There are a number of solutions to help minimise the impact of technology on sleep quality and quantity. These can be broadly divided into solutions reducing the negative effects of screen light and disruptions during the night as explained below.

#1 Total Amount Of Sleep: Reducing The Effects Of Screen Exposure

The most effective, but often impractical solution to reducing the negative effects of screen light is to enforce a technology ban before bedtime. Monitoring screen time is an increasing pressure of modern parenting and sleep experts advise on 2-3 screen-free hours before going to sleep [6, 7]. This is often unrealistic as, depending on your family’s schedule, your teenager might be doing homework right up until bedtime. It’s nearly impossible to block all light that could affect our children’s melatonin-driven circadian rhythms, especially considering that even normal room lighting can affect the brain [5]. A practical solution to reducing the harmful effects of screen lights is to install a program on the laptop, phone or tablet that will reduce short-wavelength light. One example of this is f.lux which, adapting to light levels, adjusts the colour of light the device emits during the day and night [5].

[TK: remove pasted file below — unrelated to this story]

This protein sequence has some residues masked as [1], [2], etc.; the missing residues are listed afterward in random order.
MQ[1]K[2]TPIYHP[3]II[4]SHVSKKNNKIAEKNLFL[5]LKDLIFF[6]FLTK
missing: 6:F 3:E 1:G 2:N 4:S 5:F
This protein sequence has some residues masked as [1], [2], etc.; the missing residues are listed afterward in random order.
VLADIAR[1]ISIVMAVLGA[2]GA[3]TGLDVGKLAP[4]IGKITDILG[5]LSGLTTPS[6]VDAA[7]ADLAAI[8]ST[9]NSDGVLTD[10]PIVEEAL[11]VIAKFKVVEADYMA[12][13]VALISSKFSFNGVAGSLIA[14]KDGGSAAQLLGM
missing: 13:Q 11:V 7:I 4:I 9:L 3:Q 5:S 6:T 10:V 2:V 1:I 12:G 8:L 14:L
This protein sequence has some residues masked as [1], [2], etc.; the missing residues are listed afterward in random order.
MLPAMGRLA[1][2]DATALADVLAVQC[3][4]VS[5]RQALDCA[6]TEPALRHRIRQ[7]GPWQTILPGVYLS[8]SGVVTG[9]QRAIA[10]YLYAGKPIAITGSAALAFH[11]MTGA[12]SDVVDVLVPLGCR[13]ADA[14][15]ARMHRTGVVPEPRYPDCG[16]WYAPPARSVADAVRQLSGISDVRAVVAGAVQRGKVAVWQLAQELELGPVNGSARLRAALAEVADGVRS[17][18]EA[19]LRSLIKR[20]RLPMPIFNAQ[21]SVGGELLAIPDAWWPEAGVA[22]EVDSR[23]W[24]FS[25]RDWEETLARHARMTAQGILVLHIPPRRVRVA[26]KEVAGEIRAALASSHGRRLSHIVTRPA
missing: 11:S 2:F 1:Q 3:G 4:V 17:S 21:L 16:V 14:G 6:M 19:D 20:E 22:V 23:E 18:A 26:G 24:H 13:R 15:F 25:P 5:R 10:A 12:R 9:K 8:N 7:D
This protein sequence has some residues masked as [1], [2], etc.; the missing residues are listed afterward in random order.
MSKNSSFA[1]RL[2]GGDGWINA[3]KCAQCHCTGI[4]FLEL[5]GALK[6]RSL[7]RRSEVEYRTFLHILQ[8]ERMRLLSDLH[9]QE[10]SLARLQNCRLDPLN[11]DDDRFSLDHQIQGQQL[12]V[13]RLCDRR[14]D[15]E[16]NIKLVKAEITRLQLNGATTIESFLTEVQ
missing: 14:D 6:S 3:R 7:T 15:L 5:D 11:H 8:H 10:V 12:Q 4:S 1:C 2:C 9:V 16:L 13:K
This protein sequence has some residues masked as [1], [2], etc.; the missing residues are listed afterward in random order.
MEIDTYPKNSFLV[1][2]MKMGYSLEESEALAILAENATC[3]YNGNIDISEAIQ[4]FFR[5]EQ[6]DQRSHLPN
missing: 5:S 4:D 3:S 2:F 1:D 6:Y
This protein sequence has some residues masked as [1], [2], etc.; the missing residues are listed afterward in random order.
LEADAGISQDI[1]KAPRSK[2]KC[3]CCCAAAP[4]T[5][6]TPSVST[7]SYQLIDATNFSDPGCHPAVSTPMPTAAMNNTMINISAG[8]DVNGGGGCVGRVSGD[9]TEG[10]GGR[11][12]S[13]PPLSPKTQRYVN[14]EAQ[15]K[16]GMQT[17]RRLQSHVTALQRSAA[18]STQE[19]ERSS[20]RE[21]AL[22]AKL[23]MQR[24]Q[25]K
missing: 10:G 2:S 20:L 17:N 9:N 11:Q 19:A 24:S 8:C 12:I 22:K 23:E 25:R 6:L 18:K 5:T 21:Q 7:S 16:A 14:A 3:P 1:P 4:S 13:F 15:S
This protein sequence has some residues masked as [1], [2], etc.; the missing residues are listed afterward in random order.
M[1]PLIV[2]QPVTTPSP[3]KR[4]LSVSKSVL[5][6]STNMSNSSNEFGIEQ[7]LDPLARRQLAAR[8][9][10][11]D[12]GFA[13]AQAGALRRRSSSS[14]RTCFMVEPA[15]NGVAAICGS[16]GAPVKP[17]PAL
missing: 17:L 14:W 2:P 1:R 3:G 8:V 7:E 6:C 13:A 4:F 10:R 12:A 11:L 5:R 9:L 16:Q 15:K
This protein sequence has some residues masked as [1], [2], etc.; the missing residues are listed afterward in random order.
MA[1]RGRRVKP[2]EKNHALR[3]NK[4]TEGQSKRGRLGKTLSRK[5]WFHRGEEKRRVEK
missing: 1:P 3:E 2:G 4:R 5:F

Another practical way to minimise screen time on a smartphone is to utilise the ‘Do Not Disturb’ function, which suspends messaging but allows access to the Internet. This can be useful for a teenager to turn on if they are using their device for homework and might even help them get their work done faster and get to bed earlier.

#2 Sleep Quality: Reducing Disruption During The Night

Not only can screen light keep your teenagers awake longer, but late-night technology use is also linked to sleep disturbance once they fall asleep [2]. To get a solid night’s rest, it’s important to feel safe enough to fall into a deep sleep. A large portion of teenagers fall asleep with their phones nearby – often on their bedside table or under their pillow. This can be detrimental to sleep patterns as it creates a sense of anxiety and a subconscious compulsion to check for notifications.